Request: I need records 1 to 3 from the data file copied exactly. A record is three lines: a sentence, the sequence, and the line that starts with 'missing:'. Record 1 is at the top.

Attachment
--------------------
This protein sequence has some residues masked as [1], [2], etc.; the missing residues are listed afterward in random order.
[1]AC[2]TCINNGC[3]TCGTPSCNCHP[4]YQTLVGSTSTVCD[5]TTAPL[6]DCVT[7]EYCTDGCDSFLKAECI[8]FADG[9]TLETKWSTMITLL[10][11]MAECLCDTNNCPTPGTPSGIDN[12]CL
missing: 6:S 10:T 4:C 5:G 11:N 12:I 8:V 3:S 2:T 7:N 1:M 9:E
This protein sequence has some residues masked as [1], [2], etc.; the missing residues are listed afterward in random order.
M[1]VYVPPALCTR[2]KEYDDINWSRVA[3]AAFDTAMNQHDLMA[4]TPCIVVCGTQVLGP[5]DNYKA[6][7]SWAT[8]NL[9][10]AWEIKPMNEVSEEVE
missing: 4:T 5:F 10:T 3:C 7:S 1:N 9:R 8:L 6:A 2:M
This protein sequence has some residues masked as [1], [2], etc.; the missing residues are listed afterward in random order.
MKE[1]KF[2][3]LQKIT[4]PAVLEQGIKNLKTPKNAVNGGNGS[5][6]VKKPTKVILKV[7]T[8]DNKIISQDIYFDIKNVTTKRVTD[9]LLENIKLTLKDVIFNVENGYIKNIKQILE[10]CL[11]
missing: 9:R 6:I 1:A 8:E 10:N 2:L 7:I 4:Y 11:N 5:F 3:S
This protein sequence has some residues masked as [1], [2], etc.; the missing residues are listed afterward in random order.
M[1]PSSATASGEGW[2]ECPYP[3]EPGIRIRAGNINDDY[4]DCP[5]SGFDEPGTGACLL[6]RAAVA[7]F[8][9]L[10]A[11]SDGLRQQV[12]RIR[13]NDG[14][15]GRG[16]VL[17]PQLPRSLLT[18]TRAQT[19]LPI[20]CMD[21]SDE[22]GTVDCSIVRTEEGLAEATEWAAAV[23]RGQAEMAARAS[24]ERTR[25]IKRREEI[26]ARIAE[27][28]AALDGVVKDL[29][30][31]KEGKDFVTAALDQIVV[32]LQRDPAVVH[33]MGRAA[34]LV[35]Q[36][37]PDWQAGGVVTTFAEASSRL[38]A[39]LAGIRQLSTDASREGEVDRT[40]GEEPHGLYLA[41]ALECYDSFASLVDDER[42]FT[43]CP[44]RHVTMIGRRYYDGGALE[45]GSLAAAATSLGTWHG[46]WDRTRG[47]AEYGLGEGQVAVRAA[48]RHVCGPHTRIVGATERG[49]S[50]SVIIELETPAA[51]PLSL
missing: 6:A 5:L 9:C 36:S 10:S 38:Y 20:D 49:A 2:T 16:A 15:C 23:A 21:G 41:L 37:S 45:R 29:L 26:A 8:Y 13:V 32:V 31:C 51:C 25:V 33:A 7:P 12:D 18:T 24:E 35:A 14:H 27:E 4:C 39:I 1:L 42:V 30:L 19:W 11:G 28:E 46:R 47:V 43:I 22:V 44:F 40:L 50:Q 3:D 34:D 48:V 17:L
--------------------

This protein sequence has some residues masked as [1], [2], etc.; the missing residues are listed afterward in random order.
[1]AC[2]TCINNGC[3]TCGTPSCNCHP[4]YQTLVGSTSTVCD[5]TTAPL[6]DCVT[7]EYCTDGCDSFLKAECI[8]FADG[9]TLETKWSTMITLL[10][11]MAECLCDTNNCPTPGTPSGIDN[12]CL
missing: 6:S 10:T 4:C 5:G 11:N 12:I 8:V 3:S 2:T 7:N 1:M 9:E
This protein sequence has some residues masked as [1], [2], etc.; the missing residues are listed afterward in random order.
M[1]VYVPPALCTR[2]KEYDDINWSRVA[3]AAFDTAMNQHDLMA[4]TPCIVVCGTQVLGP[5]DNYKA[6][7]SWAT[8]NL[9][10]AWEIKPMNEVSEEVE
missing: 4:T 5:F 10:T 3:C 7:S 1:N 9:R 8:L 6:A 2:M
This protein sequence has some residues masked as [1], [2], etc.; the missing residues are listed afterward in random order.
MKE[1]KF[2][3]LQKIT[4]PAVLEQGIKNLKTPKNAVNGGNGS[5][6]VKKPTKVILKV[7]T[8]DNKIISQDIYFDIKNVTTKRVTD[9]LLENIKLTLKDVIFNVENGYIKNIKQILE[10]CL[11]
missing: 9:R 6:I 1:A 8:E 10:N 2:L 7:I 4:Y 11:N 5:F 3:S